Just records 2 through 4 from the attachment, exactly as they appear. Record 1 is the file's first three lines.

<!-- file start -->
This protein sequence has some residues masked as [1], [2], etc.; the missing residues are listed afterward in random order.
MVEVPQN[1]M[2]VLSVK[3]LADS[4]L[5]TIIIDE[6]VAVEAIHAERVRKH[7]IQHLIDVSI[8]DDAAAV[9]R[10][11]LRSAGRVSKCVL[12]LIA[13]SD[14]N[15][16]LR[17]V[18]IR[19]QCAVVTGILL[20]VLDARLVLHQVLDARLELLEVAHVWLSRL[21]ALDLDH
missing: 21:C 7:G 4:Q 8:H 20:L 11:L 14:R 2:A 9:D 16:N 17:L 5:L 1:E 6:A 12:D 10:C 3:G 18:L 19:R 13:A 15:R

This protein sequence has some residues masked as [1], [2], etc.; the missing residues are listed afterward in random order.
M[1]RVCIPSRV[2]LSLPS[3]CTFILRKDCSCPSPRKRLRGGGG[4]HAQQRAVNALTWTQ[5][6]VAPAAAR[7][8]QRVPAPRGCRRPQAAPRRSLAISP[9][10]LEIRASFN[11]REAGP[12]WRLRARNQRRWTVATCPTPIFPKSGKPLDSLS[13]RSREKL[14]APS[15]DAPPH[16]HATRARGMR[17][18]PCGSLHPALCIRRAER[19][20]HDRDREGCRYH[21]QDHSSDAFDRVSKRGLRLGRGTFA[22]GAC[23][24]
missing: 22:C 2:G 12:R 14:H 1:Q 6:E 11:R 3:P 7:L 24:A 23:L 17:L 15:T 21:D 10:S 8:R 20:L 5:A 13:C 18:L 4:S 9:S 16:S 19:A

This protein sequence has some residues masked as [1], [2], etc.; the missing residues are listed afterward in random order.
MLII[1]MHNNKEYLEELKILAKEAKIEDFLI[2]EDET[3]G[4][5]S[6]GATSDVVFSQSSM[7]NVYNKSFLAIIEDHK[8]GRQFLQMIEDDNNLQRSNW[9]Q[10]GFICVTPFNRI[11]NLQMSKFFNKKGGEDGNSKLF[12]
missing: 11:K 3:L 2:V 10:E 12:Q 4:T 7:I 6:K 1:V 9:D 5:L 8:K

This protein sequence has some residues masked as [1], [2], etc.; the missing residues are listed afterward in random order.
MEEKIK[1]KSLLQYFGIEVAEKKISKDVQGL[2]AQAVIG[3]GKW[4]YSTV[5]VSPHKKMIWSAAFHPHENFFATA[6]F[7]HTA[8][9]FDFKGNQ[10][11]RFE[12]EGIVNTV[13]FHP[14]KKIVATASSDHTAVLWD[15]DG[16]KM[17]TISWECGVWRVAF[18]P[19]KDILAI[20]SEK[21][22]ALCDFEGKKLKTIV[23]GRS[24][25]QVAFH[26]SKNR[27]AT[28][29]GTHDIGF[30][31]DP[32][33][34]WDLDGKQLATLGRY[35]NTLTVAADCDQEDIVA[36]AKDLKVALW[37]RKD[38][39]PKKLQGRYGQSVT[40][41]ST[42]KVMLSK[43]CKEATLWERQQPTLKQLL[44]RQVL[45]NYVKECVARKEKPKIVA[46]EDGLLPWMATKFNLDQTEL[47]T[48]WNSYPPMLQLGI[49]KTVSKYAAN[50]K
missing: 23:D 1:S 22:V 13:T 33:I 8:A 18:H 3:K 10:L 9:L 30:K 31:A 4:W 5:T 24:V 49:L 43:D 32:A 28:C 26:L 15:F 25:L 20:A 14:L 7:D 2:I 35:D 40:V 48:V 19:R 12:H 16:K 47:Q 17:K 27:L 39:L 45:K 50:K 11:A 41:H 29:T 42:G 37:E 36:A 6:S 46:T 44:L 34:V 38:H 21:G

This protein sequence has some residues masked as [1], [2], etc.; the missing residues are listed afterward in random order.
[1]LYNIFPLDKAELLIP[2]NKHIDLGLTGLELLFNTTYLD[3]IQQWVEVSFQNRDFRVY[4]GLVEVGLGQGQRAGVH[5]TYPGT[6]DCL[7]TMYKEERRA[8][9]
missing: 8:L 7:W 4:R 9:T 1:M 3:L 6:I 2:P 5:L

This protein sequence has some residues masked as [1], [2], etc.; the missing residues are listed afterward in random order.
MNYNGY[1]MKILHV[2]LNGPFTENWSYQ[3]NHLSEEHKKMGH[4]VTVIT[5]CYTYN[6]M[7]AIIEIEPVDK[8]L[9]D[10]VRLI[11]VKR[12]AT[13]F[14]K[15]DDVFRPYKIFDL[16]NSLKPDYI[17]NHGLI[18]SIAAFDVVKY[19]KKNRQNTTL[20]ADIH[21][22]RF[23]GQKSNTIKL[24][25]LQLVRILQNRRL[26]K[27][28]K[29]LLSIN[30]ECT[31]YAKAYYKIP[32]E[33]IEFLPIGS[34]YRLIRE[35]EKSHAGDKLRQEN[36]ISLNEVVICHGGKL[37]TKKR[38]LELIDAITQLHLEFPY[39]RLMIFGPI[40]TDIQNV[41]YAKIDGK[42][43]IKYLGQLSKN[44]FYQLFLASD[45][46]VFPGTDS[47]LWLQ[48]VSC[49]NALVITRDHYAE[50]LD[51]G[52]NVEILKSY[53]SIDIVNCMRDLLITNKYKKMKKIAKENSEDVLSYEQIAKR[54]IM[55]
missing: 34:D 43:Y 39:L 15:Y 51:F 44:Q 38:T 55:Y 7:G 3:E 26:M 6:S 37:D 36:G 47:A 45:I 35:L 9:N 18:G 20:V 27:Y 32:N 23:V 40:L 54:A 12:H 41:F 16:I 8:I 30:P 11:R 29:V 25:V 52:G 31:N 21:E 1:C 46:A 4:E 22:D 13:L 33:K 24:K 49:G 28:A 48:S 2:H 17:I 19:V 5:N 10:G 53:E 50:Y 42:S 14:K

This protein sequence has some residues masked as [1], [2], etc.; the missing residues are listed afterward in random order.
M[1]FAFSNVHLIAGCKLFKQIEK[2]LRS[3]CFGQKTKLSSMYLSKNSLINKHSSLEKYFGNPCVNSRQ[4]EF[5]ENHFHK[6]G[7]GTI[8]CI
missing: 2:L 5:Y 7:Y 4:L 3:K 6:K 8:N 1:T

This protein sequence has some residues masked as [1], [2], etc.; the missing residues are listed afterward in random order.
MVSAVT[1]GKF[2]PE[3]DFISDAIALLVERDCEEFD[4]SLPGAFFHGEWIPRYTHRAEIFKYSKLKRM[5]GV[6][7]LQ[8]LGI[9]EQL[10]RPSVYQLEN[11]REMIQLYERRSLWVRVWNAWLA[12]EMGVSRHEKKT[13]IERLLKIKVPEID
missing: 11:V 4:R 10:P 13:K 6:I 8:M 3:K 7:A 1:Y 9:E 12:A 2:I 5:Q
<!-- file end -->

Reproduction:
This protein sequence has some residues masked as [1], [2], etc.; the missing residues are listed afterward in random order.
M[1]RVCIPSRV[2]LSLPS[3]CTFILRKDCSCPSPRKRLRGGGG[4]HAQQRAVNALTWTQ[5][6]VAPAAAR[7][8]QRVPAPRGCRRPQAAPRRSLAISP[9][10]LEIRASFN[11]REAGP[12]WRLRARNQRRWTVATCPTPIFPKSGKPLDSLS[13]RSREKL[14]APS[15]DAPPH[16]HATRARGMR[17][18]PCGSLHPALCIRRAER[19][20]HDRDREGCRYH[21]QDHSSDAFDRVSKRGLRLGRGTFA[22]GAC[23][24]
missing: 22:C 2:G 12:R 14:H 1:Q 6:E 11:R 3:P 7:L 24:A 23:L 17:L 15:T 21:D 10:S 8:R 20:L 5:A 13:C 18:L 4:S 9:S 16:S 19:A

This protein sequence has some residues masked as [1], [2], etc.; the missing residues are listed afterward in random order.
MLII[1]MHNNKEYLEELKILAKEAKIEDFLI[2]EDET[3]G[4][5]S[6]GATSDVVFSQSSM[7]NVYNKSFLAIIEDHK[8]GRQFLQMIEDDNNLQRSNW[9]Q[10]GFICVTPFNRI[11]NLQMSKFFNKKGGEDGNSKLF[12]
missing: 11:K 3:L 2:V 10:E 12:Q 4:T 7:I 6:K 1:V 9:D 5:L 8:K

This protein sequence has some residues masked as [1], [2], etc.; the missing residues are listed afterward in random order.
MEEKIK[1]KSLLQYFGIEVAEKKISKDVQGL[2]AQAVIG[3]GKW[4]YSTV[5]VSPHKKMIWSAAFHPHENFFATA[6]F[7]HTA[8][9]FDFKGNQ[10][11]RFE[12]EGIVNTV[13]FHP[14]KKIVATASSDHTAVLWD[15]DG[16]KM[17]TISWECGVWRVAF[18]P[19]KDILAI[20]SEK[21][22]ALCDFEGKKLKTIV[23]GRS[24][25]QVAFH[26]SKNR[27]AT[28][29]GTHDIGF[30][31]DP[32][33][34]WDLDGKQLATLGRY[35]NTLTVAADCDQEDIVA[36]AKDLKVALW[37]RKD[38][39]PKKLQGRYGQSVT[40][41]ST[42]KVMLSK[43]CKEATLWERQQPTLKQLL[44]RQVL[45]NYVKECVARKEKPKIVA[46]EDGLLPWMATKFNLDQTEL[47]T[48]WNSYPPMLQLGI[49]KTVSKYAAN[50]K
missing: 23:D 1:S 22:V 13:T 33:I 8:A 18:H 3:K 10:L 9:L 30:K 31:A 4:W 5:T 24:V 49:L 43:D 32:A 28:C 26:L 15:F 25:L 20:A 14:L 7:D 2:I 35:D 40:V 48:V 19:R 12:H 16:K 47:Q 17:K 27:L 39:L 45:K 50:K 11:A 41:H 29:T 42:G 37:E 36:A 6:S 46:T 44:L 34:V 38:H 21:G